Three-day event IDs cost-saving, energy-reducing practices
They donned white hard hats and bump caps instead of pirate hats, but several of Corning Glass Technologies’ energy teams in Asia recently set out with a similar goal to that of a pirate: find hidden treasure, this time in the form of energy project ideas.
An Energy Treasure Hunt is a two- to three-day event that engages employees in identifying low-cost energy savings opportunities from behavioral, operational, and maintenance actions. Many ENERGY STAR® partner organizations have adopted these Treasure Hunts to identify possible projects and build stronger energy teams. To help facilitate and organize the Treasure Hunt, Jeff Hixson, division energy manager, CGT, reached out to one of the leading experts: Walt Brockway of Brockway Consulting.
“We thought it was best to have an outside consultant who has done Treasure Hunts before come in and walk us through the process,” Hixson said. Brockway retired from his role as global manager of energy efficiency at Alcoa last December, and held more than 20 Treasure Hunts at the company during his tenure. Corning’s Global Energy Management (GEM) corporate teams met Brockway through their involvement with ENERGY STAR, and have benchmarked GEM against the program at Alcoa in the past. By finding ways to reduce cost in the manufacturing space through events like Treasure Hunts, the GEM program’s efforts and successes can help deliver more money for Corning to invest in Research & Development.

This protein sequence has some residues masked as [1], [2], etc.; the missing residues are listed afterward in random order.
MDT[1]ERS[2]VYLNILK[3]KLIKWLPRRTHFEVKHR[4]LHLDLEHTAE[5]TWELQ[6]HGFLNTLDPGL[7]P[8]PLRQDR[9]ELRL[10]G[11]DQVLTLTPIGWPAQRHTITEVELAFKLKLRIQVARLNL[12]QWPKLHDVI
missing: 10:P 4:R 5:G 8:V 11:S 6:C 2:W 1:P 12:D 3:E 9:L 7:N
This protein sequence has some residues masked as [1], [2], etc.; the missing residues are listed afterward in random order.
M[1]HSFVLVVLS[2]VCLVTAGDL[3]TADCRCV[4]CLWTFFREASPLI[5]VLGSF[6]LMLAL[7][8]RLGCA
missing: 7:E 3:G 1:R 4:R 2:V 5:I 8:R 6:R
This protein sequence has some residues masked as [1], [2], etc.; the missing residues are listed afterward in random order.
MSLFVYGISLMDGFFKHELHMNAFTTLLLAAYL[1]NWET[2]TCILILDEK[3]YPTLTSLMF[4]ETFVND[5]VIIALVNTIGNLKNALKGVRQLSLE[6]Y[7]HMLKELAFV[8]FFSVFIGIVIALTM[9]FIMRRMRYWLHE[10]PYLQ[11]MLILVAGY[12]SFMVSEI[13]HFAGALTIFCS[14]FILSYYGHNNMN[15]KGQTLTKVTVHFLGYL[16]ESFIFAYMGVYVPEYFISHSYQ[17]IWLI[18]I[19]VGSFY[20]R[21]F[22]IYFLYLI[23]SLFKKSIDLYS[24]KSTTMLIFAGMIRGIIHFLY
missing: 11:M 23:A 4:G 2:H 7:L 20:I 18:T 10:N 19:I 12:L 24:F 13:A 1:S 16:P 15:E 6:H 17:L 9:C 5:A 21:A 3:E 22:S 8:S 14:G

Brockway formed three teams from the pool of site energy team members from Sakai City and other CGT locations. “We wanted team members from other CGT locations to experience the Treasure Hunt and take it back to their home plants,” Hixson said.
The teams spent three days engaged in the Treasure Hunt, which consisted of observing plant operations, recording findings, and presenting the findings to leadership and the other teams.
“The teams involved in the Treasure Hunt were very engaged and knowledgeable and ran with the process very nicely,” Brockway said.
Of his experience with Corning and its GEM program, Brockway said, “Your top management is very transparent, and I think the company understands you have an energy program and something to work toward.”